Bringing Art to Everyone

Allison Glenn talks about her role as senior curator for Public Art Fund

Allison Glenn with Gillian Wearing: Diane Arbus, 2021. Presented by Public Art Fund at Doris C. Freedman Plaza, New York City, October 20, 2021 to August 14, 2022. © Gillian Wearing. Courtesy of Maureen Paley, London, Tanya Bonakdar Gallery, New York and Regen Projects, Los Angeles. Photo courtesy of Allison Glenn.

Allison Glenn interacts with a sculpture by Gillian Wearing in a New York City plaza.

Scholastic Art: What is your job?

Allison Glenn: I’m senior curator at Public Art Fund. In my role, I work with artists to realize public art exhibitions across New York City.

SA: What does a curator do?

AG: It depends on what kind of organization you work for. Curators can sometimes care for objects or artworks in a collection. Sometimes, curators think about archives. In my role, I work with a team, and we work with artists and ideas to develop exhibitions for the public.

SA: What did you study in school?

AG: For my undergraduate degree, I got a bachelor of fine arts in photography with a co-major in urban studies. That intersection of arts and cities put me on a pathway to where I am right now, although I wasn’t aware of that at the time. For graduate school, I went to the School of the Art Institute of Chicago and got a double master’s degree in art history, theory, and criticism and arts administration and policy.

View of “Promise, Witness, Remembrance,” 2021, Speed Art Museum, Louisville, KY. Opening day tour by Allison Glenn. Photo: Jon Cherry Photography, LLC.

Glenn speaks to a group of visitors at an exhibition she curated.

SA: What skills does a curator need?

AG: Patience; a good sense of humor; the ability to manage, lead, follow, delegate, and work collaboratively. And I would also say incredible imagination and a desire for knowledge.

SA: Why does public art matter?

AG: Public art matters because it is a platform that is free and open to the public 24 hours a day, seven days a week. There are minimal barriers to entry, and it allows people to engage with art. Oftentimes, it can engage a multigenerational, accidental audience. It folds into the natural fabric of the urban experience, and it doesn’t require ascending a staircase or paying an admission fee, so it’s more accessible, and it fits into the daily lives of people.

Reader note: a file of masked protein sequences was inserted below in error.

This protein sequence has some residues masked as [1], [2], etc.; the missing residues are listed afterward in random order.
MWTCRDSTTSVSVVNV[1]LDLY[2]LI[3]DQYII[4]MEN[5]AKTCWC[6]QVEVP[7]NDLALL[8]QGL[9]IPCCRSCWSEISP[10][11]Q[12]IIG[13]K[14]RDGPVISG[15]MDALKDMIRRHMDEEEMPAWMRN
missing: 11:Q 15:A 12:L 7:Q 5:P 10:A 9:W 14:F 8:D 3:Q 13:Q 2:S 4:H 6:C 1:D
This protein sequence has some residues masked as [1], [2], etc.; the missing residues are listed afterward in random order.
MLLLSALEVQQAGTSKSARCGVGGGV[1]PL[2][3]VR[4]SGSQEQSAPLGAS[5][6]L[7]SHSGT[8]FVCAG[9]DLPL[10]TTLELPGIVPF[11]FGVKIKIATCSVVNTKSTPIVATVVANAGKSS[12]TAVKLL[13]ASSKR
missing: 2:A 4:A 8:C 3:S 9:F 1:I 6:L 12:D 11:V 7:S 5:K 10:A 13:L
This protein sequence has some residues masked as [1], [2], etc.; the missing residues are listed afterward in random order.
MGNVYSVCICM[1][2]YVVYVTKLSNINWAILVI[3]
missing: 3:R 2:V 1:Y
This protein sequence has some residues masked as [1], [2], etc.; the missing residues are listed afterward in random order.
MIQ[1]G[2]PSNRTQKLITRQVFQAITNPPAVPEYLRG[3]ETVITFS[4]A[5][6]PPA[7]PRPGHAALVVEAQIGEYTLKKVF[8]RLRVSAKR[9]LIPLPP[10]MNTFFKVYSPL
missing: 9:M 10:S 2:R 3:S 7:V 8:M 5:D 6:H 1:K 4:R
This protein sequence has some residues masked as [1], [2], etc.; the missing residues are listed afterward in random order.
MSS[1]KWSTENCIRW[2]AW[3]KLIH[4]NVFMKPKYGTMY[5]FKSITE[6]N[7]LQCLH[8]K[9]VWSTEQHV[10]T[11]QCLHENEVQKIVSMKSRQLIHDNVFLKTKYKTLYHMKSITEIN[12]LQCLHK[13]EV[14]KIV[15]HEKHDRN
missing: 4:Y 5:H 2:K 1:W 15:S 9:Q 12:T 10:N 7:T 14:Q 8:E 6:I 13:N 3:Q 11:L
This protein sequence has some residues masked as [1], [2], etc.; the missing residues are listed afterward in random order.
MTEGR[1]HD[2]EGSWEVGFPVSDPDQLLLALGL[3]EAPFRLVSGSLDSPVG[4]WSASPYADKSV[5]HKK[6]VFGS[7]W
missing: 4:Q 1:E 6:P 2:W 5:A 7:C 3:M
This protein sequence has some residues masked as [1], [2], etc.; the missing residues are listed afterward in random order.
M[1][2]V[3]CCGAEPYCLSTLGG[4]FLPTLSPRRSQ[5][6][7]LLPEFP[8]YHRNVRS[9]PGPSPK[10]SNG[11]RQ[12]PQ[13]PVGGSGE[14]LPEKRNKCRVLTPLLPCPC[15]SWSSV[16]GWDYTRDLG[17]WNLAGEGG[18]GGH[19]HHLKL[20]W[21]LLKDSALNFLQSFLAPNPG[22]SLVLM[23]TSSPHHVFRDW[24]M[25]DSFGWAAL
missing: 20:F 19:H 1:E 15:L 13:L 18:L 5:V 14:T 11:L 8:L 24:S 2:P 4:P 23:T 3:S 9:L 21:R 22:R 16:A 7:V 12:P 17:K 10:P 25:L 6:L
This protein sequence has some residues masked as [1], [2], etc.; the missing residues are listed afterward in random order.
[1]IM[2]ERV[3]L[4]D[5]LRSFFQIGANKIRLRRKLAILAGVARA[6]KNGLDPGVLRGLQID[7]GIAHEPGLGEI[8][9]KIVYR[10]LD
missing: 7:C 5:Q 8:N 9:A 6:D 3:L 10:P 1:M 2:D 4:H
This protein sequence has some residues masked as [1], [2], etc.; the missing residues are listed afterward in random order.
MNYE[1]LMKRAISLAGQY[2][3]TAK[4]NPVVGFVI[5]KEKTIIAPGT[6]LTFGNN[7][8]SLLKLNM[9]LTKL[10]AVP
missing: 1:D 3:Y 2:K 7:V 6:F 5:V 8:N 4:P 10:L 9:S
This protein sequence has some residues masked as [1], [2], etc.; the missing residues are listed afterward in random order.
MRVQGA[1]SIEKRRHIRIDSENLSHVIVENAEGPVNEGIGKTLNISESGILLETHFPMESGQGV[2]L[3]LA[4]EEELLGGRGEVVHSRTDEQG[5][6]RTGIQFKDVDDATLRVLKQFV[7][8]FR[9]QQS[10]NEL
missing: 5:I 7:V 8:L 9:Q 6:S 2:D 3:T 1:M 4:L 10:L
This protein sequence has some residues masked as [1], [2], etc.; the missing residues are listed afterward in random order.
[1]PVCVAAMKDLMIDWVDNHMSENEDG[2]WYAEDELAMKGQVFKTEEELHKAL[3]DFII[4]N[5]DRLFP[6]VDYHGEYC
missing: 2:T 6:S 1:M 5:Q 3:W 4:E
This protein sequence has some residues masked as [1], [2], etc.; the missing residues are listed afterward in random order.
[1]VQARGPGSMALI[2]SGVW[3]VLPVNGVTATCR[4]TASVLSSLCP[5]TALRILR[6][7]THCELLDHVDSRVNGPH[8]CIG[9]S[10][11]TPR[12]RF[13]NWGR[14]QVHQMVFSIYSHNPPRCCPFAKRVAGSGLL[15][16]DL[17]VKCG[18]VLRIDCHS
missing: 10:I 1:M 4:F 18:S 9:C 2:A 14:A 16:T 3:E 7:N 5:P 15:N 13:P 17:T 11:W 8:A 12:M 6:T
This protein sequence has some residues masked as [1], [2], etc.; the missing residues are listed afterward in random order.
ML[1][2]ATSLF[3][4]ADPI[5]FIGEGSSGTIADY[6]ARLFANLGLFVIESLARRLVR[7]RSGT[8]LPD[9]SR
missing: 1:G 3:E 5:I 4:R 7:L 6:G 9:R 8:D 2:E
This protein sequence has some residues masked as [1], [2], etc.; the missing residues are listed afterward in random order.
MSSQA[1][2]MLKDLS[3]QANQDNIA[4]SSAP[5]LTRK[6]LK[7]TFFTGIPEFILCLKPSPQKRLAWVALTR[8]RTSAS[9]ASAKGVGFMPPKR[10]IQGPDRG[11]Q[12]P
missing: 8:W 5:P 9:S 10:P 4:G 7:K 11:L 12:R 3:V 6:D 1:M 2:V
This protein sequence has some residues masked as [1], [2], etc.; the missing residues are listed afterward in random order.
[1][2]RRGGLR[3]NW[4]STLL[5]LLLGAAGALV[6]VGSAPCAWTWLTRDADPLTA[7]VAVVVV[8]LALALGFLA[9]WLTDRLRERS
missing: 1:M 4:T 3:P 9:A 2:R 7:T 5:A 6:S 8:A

SA: How can art help raise awareness about important social issues?

AG: Artists help us understand the world through a unique lens that can bring insight into issues, concerns, and ideas that perhaps we hadn’t considered.

Kehinde Wiley, Go, 2020 © Kehinde Wiley. An original work of art commissioned by Empire State Development in partnership with Public Art Fund for Moynihan Train Hall. Photo: Nicholas Knight. Courtesy of the Artist, Sean Kelly, New York, Empire State Development and Public Art Fund, NY.

The Public Art Fund helped this artwork by Kehinde Wiley come to fruition. Why does Glenn believe public artworks like this one are important?

SA: Do you have a favorite project you’ve worked on so far?

AG: I’m so bad with favorites. There have been around 20 to 30 projects that I have realized. But there have been many more that I haven’t because ideas don’t always get greenlit [approved]. Just because you have an idea, it doesn’t mean everyone else thinks it’s a great one.

SA: What do you love most about your work as a curator?

AG: I’m constantly learning new things, traveling, and meeting new people. I have conversations, read books, and meet artists. It’s about the endless pursuit of knowledge, and that’s what I love.

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